A hospital which may absorb emergency patients from Huddersfield is struggling to cope with the number of ambulance cases it currently receives.
Ambulances containing patients – some of whom are seriously ill – have been queueing outside Royal Oldham Hospital as the hospital battles to find beds and doctors for them.
Between April 2015 and January this year there were 468 ‘black breaches’ – incidents where ambulance staff had to wait an hour or more to drop off their patients at the hospital.
And, according to figures obtained by Freedom of Information, there were 321 ‘level-six black breaches’ where ambulances had to wait 75 minutes or longer.
Indeed, in January there were 91 level-six black breaches, including 12 such incidents on January 25.
Emergency services will be centralised at Calderdale Royal Hospital, Halifax.
Huddersfield health chiefs behind the plan says they ‘do not anticipate any additional journeys to Royal Oldham Hospital would be generated under the proposals’.
But without full emergency services in Huddersfield, Oldham may have the nearest A&E for patients in outlying areas such as Slaithwaite, Marsden, Meltham and Holme village.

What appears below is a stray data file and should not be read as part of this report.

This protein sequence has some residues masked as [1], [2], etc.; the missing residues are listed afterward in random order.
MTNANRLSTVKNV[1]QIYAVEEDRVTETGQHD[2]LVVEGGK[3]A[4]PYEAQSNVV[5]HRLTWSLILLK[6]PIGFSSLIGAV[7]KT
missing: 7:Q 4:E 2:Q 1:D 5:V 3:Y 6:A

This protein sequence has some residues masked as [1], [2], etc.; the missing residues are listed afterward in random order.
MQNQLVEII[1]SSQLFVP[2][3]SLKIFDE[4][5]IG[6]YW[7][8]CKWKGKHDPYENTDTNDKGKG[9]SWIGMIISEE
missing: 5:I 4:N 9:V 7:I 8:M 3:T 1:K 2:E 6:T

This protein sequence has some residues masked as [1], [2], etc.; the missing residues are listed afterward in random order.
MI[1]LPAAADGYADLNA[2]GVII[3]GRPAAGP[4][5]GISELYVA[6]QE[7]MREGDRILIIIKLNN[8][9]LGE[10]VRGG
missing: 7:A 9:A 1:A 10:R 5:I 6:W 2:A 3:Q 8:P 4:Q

Indeed in an earlier interview with the Examiner, Dr Steve Ollerton, one of the Huddersfield NHS chiefs behind the plan, said it was going to ‘increase’ its contract with Royal Oldham.
Dr Ollerton, the clinical chair of Greater Huddersfield Clinical Commissioning Group (CCG) said: “Some of the patient flow analysis has said that we need to increase our number of beds in Oldham particularly.”
VIDEO: Dr Steve Ollerton speaks to David Himelfield
Greater Huddersfield CCG, one of the main organisations behind RCRTRP, said the beds could be used for planned or emergency care.
Since the A&E department at Rochdale Infirmary closed in April 2011, Royal Oldham has struggled to cope with the additional influx of 999 patients previously treated in Rochdale.
The figures were obtained by Holmfirth-based health campaigner Terry Hallworth.
Mr Hallworth said: “It is clear from these numbers that they are already in a desperate situation and not coping.
“Oldham is already moping up patients after the closure of Rochdale A&E.
“The question is: ‘Has the CCG consulted with adjoining district hospitals or simply made an assumption that they will take the additional emergencies?’”
Pennine Acute Hospitals Trust, which runs Royal Oldham Hospital, declined to comment on potential impacts that the closure of Huddersfield’s A&E would have on its hospital.
A spokeperson for the trust said: “We always aim to see and treat the patients attending our three A&E departments and urgent care centre as quickly as possible and give them the best possible care. Many trusts across the country are finding this a challenge at present, due to the large number of attendances and admissions.”